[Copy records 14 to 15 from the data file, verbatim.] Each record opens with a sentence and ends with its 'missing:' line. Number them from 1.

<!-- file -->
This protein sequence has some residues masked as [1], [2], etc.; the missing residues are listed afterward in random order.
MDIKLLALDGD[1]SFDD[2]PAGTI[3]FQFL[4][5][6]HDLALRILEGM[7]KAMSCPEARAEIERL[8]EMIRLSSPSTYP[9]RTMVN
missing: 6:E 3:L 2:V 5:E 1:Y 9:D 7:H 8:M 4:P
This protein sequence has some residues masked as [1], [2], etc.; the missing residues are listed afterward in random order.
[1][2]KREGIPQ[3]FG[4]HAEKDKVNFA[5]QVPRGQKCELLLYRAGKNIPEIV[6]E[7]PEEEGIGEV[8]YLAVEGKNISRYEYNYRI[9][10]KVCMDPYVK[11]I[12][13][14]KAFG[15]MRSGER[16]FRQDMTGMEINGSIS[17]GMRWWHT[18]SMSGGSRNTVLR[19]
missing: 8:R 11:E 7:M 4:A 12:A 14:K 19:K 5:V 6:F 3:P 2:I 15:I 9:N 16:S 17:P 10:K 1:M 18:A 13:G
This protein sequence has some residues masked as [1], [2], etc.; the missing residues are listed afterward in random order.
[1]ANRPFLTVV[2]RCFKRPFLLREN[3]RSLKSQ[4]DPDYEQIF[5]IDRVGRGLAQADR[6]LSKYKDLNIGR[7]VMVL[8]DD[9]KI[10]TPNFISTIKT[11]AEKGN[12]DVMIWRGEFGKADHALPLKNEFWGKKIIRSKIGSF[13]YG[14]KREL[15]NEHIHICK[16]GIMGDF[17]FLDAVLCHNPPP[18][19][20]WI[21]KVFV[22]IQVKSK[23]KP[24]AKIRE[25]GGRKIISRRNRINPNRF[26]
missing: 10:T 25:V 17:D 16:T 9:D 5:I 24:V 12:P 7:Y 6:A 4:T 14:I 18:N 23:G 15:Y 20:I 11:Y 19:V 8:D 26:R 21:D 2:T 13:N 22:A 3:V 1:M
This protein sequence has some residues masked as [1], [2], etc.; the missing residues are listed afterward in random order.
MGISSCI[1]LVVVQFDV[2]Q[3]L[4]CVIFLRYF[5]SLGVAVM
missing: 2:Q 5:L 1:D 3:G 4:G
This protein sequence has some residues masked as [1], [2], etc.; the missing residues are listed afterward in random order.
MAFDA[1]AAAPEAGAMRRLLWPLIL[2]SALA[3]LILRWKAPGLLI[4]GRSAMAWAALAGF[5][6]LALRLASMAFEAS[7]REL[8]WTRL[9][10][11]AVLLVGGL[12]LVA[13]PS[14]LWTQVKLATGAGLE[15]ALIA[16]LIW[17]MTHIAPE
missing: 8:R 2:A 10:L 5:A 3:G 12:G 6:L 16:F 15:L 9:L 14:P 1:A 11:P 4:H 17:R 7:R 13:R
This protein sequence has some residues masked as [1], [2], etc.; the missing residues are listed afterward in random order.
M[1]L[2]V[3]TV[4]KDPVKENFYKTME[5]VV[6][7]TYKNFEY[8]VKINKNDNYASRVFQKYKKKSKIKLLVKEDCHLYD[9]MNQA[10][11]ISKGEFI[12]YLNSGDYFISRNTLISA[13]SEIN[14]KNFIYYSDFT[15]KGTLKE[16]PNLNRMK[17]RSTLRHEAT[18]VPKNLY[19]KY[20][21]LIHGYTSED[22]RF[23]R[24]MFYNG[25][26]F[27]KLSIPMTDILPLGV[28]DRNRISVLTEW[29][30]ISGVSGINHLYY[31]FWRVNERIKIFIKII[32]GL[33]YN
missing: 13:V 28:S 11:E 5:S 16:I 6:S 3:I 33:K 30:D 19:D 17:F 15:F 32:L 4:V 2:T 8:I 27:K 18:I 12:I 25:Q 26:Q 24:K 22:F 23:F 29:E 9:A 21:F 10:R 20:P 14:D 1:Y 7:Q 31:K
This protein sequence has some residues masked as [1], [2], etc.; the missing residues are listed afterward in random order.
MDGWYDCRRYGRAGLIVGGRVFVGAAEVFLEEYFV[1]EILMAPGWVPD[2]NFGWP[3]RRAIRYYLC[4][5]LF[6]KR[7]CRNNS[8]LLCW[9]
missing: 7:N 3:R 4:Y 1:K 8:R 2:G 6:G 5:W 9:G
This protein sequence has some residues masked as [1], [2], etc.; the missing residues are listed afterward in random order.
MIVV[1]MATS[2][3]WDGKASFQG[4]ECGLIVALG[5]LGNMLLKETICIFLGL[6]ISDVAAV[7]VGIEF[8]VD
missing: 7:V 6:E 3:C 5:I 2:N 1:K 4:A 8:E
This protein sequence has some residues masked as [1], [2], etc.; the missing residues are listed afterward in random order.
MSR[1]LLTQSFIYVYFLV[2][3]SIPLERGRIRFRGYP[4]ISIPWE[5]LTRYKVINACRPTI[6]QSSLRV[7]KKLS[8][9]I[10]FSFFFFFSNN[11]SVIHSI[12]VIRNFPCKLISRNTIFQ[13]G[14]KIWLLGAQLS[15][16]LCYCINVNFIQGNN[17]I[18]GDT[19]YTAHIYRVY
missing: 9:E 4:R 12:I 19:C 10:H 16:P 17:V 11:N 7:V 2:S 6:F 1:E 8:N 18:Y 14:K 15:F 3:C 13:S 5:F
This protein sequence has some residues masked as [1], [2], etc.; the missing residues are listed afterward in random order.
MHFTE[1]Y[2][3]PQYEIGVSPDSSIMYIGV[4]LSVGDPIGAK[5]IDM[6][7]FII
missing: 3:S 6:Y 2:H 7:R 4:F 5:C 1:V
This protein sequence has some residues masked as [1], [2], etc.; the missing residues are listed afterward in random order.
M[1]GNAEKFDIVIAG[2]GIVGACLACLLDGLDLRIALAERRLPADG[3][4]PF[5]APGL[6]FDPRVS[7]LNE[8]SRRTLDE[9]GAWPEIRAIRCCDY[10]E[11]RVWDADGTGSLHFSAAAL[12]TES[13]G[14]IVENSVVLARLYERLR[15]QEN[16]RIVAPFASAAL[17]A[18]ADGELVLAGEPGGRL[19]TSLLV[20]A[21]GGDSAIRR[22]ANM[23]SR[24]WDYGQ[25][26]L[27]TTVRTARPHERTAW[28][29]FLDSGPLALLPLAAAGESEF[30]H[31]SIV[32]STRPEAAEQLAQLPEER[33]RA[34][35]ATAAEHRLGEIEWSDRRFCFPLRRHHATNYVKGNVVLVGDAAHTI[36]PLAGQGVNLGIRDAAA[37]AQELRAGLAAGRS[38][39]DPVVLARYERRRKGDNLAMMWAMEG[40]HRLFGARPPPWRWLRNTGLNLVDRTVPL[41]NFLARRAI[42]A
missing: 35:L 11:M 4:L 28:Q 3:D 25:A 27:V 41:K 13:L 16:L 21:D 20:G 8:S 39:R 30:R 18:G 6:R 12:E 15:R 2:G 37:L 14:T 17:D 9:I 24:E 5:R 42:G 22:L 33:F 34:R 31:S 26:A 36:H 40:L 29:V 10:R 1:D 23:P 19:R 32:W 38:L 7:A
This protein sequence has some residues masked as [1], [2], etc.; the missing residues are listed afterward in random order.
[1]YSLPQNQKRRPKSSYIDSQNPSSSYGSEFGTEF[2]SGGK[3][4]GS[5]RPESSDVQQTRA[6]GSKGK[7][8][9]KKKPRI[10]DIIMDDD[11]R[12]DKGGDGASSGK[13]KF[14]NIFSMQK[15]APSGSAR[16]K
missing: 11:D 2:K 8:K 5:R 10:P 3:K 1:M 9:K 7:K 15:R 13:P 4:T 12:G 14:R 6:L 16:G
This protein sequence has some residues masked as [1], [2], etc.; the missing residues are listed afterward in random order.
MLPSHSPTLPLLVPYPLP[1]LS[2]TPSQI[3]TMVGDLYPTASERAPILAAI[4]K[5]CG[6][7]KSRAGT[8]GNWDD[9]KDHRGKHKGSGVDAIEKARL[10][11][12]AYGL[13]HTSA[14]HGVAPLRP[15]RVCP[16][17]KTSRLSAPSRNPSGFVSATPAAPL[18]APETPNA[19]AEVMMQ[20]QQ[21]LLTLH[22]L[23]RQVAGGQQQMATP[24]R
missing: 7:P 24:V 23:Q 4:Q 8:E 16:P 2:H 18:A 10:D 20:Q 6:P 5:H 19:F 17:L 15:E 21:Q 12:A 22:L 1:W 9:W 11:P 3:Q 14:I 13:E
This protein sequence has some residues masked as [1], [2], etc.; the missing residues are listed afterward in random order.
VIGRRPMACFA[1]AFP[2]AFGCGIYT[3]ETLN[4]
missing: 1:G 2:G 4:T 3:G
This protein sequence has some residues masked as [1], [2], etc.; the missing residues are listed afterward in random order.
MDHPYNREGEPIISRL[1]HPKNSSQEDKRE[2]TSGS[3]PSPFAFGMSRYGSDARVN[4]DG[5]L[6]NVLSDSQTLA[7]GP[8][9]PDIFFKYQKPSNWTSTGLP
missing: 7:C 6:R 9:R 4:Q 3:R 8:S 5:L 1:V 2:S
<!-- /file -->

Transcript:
This protein sequence has some residues masked as [1], [2], etc.; the missing residues are listed afterward in random order.
VIGRRPMACFA[1]AFP[2]AFGCGIYT[3]ETLN[4]
missing: 1:G 2:G 4:T 3:G
This protein sequence has some residues masked as [1], [2], etc.; the missing residues are listed afterward in random order.
MDHPYNREGEPIISRL[1]HPKNSSQEDKRE[2]TSGS[3]PSPFAFGMSRYGSDARVN[4]DG[5]L[6]NVLSDSQTLA[7]GP[8][9]PDIFFKYQKPSNWTSTGLP
missing: 7:C 6:R 9:R 4:Q 3:R 8:S 5:L 1:V 2:S